Anne Garner and Robbin S.Ogle
In everyday speech, and even in most social science discourse, domestic violence, according to Ferraro (2000), is about men beating women. Historically, women have fallen victim to battery at the hands of husbands and boyfriends who desire to control and subordinate their partners in intimate relationships through the use of violence. This cultural narrowing of the violence spectrum has failed to address violence in same-sex relationships.
Throughout history, the crime of intimate battery has been shrouded in secrecy and deemed a private matter (Muraskin 2000). Only in recent decades has said phenomenon been characterized as a social problem, with both social and legal institutions emphasizing a hands-off approach to domestic violence. In the contemporary arena, according to Coleman (1990), the battered women’s movement and domestic violence theory has concentrated on heterosexual battering and the perpetration of violence by men. Women perpetrating violence against their partners challenges traditional gender-based, socio-political theory on domestic violence.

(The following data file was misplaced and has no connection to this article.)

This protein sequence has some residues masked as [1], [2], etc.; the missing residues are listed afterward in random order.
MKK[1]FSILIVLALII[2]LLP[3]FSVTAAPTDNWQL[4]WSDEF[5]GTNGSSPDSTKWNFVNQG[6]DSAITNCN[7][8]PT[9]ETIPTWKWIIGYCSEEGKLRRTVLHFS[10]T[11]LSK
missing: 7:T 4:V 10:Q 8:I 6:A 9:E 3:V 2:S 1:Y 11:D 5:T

In this chapter, violence in gay and lesbian partnerships is addressed and examined in the context of Ogle and Jacobs’ (1998) theoretical perspective. Definitions of such battery types are proffered, in addition to prevalence rates, myths regarding the occurrence of domestic violence in lesbian and gay partnerships, and a summary of current research examining the topic.